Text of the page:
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UK Preschool-aged children’s physical activity levels in childcare and at home: a cross-sectional exploration

Overview of attention for article published in International Journal of Behavioral Nutrition and Physical Activity, September 2015
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About this Attention Score

  • In the top 25% of all research outputs scored by Altmetric
  • High Attention Score compared to outputs of the same age (90th percentile)
  • Above-average Attention Score compared to outputs of the same age and source (63rd percentile)

Mentioned by

policy
1 policy source
twitter
24 tweeters

Citations

dimensions_citation
44 Dimensions

Readers on

mendeley
127 Mendeley
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Title
UK Preschool-aged children’s physical activity levels in childcare and at home: a cross-sectional exploration
Published in
International Journal of Behavioral Nutrition and Physical Activity, September 2015
DOI 10.1186/s12966-015-0286-1
Pubmed ID
Authors

Kathryn R. Hesketh, Simon J. Griffin, Esther M. F. van Sluijs

Abstract

Young children are thought to be inactive in childcare, but little is known about location-specific activity levels. This observational study sought to describe the in-care and out-of-care activity patterns of preschool-aged children and explore differences in physical activity level by childcare attendance. Three to four-year-old children were recruited from 30 preschool and nursery 'settings' in Cambridgeshire, UK. Average minutes per hour (min/h) spent sedentary (SED), in light physical activity (LPA) and in moderate-to-vigorous PA (MVPA) were measured by accelerometry for up to 7 days (mean: 6.7 ± 1.1). Weekly childcare attendance patterns were reported by parents. The within-child association between childcare attendance and outcomes was assessed using two- and three-level hierarchical regression; sex by care (in/out) interactions were considered. Two hundred and two children (51 % female) had valid activity data for ≥2 days. Children, and particularly boys, were less sedentary and more active when in care compared to at home (SED: Boys: β (SE): -6.4 (0.5) min/h, Girls: -4.8 (0.5); LPA: Boys: 0.6 (0.4), Girls: 1.8 (0.4); MVPA: Boys: 5.7 (0.5); Girls: 3.0 (0.4)). Differences between in-care and at-home activity were largest in the (early) mornings and early evenings for boys; no compensation in at-home activity occurred later in the day. On days when children were in care part-time (1-5 h) or full-time (>5 h), they were significantly less sedentary and more active compared with non-care days. Young children, and particularly boys, accumulate more MVPA in care compared to at home. Future research should identify factors accounting for this difference and consider targeting non-care time in intervention efforts to increase higher-intensity activity and decrease sedentary time in preschoolers.

Twitter Demographics

The data shown below were collected from the profiles of 24 tweeters who shared this research output. Click here to find out more about how the information was compiled.

Mendeley readers

The data shown below were compiled from readership statistics for 127 Mendeley readers of this research output. Click here to see the associated Mendeley record.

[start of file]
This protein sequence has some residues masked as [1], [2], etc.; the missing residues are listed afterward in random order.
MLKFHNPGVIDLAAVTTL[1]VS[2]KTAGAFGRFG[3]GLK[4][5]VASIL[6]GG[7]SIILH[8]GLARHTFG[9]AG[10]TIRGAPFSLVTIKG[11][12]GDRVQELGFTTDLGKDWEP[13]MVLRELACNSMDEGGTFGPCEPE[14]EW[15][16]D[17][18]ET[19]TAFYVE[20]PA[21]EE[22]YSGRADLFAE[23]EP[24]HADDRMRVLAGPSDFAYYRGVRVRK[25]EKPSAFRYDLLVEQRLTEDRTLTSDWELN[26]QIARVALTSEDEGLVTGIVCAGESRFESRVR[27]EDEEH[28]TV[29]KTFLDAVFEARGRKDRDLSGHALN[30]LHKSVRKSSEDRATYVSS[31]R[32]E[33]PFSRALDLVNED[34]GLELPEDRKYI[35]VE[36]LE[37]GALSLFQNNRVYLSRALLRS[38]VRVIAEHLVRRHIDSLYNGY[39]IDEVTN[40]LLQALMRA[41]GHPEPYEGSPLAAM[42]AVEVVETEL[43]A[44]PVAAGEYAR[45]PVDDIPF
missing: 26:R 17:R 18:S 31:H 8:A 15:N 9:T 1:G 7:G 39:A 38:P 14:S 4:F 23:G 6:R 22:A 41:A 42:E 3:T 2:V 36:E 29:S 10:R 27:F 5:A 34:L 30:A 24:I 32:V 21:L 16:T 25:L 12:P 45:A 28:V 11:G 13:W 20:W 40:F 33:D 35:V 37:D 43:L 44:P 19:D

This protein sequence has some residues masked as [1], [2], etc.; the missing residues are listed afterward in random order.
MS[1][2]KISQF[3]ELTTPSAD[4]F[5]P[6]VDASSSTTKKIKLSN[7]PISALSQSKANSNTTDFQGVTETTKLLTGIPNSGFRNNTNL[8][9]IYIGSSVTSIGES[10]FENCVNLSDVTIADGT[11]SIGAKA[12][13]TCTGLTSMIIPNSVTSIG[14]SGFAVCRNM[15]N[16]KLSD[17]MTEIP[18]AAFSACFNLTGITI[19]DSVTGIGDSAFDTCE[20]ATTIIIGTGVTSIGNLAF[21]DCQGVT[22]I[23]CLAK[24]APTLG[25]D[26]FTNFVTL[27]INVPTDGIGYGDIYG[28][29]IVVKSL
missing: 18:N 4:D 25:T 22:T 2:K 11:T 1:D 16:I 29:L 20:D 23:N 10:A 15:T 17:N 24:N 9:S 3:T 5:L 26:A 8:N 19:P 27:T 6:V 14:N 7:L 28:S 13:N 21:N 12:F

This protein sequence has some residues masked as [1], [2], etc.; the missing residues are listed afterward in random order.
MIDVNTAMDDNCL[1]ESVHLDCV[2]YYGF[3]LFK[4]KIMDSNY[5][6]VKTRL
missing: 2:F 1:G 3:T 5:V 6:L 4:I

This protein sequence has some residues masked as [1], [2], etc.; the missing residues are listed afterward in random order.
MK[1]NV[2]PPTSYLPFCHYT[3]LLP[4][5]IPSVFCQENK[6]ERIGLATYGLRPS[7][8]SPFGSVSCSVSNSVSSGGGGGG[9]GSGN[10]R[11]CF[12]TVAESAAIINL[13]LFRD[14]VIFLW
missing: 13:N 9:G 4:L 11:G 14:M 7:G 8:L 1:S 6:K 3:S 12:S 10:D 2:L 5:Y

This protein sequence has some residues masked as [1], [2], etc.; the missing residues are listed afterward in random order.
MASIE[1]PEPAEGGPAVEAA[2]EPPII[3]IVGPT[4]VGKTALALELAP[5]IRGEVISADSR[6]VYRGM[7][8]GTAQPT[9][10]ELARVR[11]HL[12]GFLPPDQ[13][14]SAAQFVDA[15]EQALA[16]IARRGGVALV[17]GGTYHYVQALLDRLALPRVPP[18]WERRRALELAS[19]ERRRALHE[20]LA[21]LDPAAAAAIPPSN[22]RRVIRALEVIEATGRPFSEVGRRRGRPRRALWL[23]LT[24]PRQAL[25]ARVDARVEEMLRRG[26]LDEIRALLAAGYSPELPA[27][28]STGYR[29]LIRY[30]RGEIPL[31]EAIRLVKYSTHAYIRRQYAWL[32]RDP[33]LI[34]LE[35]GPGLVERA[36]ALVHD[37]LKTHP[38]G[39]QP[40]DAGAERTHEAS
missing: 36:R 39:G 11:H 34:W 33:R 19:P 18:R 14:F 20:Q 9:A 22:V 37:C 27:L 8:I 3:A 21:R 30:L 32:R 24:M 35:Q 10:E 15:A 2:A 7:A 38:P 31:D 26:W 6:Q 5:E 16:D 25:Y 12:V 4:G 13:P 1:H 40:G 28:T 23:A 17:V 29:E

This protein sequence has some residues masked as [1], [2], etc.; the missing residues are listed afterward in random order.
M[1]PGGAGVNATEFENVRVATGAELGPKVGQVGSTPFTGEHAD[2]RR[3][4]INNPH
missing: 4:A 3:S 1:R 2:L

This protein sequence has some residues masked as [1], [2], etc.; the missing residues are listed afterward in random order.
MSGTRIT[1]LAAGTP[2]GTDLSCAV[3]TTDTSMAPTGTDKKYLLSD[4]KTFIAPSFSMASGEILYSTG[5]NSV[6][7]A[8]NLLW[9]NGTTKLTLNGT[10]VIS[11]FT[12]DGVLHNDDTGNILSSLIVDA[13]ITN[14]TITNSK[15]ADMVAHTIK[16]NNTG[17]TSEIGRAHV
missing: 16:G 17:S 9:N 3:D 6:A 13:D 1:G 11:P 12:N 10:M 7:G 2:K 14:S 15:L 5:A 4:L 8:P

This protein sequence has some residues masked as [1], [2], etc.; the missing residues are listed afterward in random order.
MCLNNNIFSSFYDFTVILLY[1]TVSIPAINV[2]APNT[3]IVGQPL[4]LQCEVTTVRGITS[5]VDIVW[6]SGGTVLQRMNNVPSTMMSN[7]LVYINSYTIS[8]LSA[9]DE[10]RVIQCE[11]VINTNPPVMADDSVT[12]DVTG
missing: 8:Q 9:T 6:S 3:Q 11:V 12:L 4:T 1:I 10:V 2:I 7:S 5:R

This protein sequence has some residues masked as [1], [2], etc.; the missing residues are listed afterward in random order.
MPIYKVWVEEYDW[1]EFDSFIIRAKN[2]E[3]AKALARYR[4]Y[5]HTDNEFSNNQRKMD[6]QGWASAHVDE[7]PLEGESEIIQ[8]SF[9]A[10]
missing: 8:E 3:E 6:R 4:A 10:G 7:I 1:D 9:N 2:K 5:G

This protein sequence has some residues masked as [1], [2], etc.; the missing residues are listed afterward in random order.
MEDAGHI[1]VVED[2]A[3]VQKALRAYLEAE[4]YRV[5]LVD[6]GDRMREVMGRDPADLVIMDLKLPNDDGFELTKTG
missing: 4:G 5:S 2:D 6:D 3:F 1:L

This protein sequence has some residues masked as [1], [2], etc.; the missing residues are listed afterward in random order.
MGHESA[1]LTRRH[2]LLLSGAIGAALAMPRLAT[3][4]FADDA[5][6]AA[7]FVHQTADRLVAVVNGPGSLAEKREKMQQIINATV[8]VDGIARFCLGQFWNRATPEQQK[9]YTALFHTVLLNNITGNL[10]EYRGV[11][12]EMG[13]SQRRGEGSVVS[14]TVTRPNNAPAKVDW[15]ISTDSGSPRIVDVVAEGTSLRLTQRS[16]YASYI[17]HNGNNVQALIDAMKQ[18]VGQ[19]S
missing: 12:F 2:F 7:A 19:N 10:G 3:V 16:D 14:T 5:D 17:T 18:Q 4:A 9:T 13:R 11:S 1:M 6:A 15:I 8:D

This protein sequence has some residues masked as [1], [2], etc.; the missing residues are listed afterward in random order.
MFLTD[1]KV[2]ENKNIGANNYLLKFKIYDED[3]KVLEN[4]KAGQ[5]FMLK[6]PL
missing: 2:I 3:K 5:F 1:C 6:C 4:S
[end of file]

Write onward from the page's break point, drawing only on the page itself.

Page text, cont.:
Geographical breakdown

Country Count As %
United Kingdom 1 <1%
Spain 1 <1%
Unknown 125 98%

Demographic breakdown

Readers by professional status Count As %
Student > Master 27 21%
Student > Ph. D. Student 25 20%
Researcher 12 9%
Student > Bachelor 11 9%
Student > Doctoral Student 10 8%
Other 19 15%
Unknown 23 18%
Readers by discipline Count As %
Sports and Recreations 29 23%
Social Sciences 17 13%
Medicine and Dentistry 13 10%
Psychology 12 9%
Nursing and Health Professions 12 9%
Other 12 9%
Unknown 32 25%

Attention Score in Context

This research output has an Altmetric Attention Score of 19. This is our high-level measure of the quality and quantity of online attention that it has received. This Attention Score, as well as the ranking and number of research outputs shown below, was calculated when the research output was last mentioned on 09 October 2019.
All research outputs
#1,326,616
of 18,708,811 outputs
Outputs from International Journal of Behavioral Nutrition and Physical Activity
#580
of 1,720 outputs
Outputs of similar age
#23,449
of 258,515 outputs
Outputs of similar age from International Journal of Behavioral Nutrition and Physical Activity
#5
of 11 outputs
Altmetric has tracked 18,708,811 research outputs across all sources so far. Compared to these this one has done particularly well and is in the 92nd percentile: it's in the top 10% of all research outputs ever tracked by Altmetric.
So far Altmetric has tracked 1,720 research outputs from this source. They typically receive a lot more attention than average, with a mean Attention Score of 26.0. This one has gotten more attention than average, scoring higher than 66% of its peers.
Older research outputs will score higher simply because they've had more time to accumulate mentions. To account for age we can compare this Altmetric Attention Score to the 258,515 tracked outputs that were published within six weeks on either side of this one in any source. This one has done particularly well, scoring higher than 90% of its contemporaries.
We're also able to compare this research output to 11 others from the same source and published within six weeks on either side of this one. This one has gotten more attention than average, scoring higher than 63% of its contemporaries.